+
 +
== System Call Emulation (SE) Mode ==
 +
In this mode,  one only needs to specify the binary file to be simulated.  This binary file can be statically/dynamically linked.  configs/examples/se.py is used for configuring and running simulations in this mode. What follows is probably the simplest example of how to use se.py.  The binary file to simulated is specified with option '''-c'''.
 +
<pre>
 +
$ ./build/ALPHA/gem5.opt ./configs/example/se.py -c ./tests/test-progs/hello/bin/alpha/linux/hello
 +
gem5 Simulator System.  http://gem5.org
 +
gem5 is copyrighted software; use the --copyright option for details.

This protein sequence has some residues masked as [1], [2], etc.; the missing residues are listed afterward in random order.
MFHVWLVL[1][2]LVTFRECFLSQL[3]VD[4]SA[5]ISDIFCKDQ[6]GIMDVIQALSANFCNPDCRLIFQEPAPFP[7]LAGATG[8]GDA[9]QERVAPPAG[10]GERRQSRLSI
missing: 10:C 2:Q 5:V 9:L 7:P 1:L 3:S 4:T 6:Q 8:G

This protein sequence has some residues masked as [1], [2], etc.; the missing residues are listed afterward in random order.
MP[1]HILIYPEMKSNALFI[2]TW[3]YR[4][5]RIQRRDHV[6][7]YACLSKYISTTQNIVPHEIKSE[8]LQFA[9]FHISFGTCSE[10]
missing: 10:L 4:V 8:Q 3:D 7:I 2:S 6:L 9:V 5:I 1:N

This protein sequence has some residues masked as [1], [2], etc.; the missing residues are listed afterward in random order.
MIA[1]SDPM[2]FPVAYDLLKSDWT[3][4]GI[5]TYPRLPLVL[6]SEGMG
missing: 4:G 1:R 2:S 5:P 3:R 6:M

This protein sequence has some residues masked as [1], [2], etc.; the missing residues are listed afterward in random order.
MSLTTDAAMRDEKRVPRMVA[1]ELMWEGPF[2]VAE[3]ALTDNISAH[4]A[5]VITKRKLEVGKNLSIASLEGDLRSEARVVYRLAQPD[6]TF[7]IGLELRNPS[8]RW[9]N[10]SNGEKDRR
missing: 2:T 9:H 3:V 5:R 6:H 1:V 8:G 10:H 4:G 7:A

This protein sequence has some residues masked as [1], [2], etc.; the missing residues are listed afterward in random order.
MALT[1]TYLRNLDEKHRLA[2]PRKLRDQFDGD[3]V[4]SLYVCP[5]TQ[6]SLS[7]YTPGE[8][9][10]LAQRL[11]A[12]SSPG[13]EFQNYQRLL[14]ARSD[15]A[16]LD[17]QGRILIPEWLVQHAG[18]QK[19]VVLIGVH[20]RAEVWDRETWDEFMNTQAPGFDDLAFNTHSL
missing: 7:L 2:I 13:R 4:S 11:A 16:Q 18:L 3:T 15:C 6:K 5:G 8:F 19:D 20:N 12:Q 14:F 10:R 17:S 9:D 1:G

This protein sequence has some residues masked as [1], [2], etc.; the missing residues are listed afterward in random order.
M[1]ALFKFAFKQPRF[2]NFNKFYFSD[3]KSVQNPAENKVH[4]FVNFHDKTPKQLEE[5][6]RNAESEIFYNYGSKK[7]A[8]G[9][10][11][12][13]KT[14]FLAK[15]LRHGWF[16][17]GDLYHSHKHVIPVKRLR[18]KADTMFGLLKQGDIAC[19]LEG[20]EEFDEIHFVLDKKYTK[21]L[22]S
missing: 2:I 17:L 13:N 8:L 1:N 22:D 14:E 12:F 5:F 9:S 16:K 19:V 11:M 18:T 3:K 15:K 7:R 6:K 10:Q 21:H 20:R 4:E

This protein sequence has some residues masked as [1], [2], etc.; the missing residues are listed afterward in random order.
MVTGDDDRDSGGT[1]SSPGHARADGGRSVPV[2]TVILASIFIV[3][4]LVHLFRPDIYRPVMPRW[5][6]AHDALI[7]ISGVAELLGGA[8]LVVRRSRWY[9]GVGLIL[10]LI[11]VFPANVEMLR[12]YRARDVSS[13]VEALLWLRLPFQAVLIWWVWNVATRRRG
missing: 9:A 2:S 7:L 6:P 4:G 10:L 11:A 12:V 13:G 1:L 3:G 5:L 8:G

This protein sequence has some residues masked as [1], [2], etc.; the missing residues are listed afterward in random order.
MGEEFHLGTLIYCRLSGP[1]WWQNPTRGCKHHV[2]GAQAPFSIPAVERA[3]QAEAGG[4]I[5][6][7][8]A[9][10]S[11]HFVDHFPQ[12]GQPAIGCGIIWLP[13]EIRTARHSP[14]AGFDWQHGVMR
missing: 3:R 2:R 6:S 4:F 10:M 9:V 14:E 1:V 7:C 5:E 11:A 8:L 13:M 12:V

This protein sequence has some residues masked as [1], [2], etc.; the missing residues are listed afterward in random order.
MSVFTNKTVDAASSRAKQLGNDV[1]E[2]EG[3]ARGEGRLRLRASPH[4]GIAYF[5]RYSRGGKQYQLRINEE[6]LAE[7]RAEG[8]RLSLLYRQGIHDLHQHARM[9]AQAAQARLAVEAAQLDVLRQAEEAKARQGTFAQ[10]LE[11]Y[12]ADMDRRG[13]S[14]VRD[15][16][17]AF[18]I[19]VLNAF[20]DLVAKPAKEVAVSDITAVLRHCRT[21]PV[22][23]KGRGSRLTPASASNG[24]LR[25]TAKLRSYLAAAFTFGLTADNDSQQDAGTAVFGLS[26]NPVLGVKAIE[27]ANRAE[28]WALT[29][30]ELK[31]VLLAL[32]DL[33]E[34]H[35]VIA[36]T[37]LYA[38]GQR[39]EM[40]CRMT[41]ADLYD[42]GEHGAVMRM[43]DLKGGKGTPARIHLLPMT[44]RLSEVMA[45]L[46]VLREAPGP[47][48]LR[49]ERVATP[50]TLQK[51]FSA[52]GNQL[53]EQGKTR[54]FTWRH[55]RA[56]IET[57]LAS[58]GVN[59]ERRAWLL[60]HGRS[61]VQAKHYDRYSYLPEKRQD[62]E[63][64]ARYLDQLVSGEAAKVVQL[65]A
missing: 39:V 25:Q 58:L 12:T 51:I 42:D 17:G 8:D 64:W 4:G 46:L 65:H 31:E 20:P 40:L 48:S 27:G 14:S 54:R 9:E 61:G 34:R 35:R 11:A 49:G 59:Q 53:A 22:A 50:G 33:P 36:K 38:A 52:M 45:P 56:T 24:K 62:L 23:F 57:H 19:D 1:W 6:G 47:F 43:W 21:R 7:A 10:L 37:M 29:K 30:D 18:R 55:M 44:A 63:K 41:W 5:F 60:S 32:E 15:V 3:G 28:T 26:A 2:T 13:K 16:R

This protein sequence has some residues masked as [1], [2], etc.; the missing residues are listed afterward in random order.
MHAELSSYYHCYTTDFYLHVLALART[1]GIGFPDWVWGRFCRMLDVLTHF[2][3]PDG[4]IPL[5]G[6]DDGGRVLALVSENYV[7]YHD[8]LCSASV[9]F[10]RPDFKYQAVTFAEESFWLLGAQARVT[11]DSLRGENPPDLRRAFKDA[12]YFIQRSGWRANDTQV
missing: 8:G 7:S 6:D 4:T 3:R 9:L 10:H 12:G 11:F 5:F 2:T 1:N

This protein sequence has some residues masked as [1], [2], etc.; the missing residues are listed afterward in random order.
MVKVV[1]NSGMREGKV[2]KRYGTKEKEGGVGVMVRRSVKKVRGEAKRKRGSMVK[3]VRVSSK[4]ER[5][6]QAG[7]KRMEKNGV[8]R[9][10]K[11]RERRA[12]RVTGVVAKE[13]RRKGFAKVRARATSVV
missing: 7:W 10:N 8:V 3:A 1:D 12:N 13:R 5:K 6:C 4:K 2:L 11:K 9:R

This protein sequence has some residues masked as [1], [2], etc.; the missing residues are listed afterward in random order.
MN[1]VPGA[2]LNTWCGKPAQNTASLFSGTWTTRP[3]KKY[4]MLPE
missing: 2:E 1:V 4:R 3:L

+
 +
gem5 compiled Mar  2 2014 00:06:39
 +
gem5 started Mar  4 2014 10:52:10
 +
gem5 executing on $
 +
command line: ./build/ALPHA/gem5.opt ./configs/example/se.py -c ./tests/test-progs/hello/bin/alpha/linux/hello
 +
Global frequency set at 1000000000000 ticks per second
 +
0: system.remote_gdb.listener: listening for remote gdb #0 on port 7000
 +
**** REAL SIMULATION ****
 +
info: Entering event queue @ 0.  Starting simulation...
 +
info: Increasing stack size by one page.
 +
Hello world!
 +
Exiting @ tick 3233000 because target called exit()
 +
</pre>
 +
 +
====Specifying Command-Line Arguments====
 +
 +
In order to pass command line arguments to a binary you can use <code>--options="arg1 arg2 ..."</code> to specify them as a script option in your simulation command.
 +
 +
== Full System (FS) Mode ==
 +
This mode simulates a complete system which provides an operating system based simulation environment.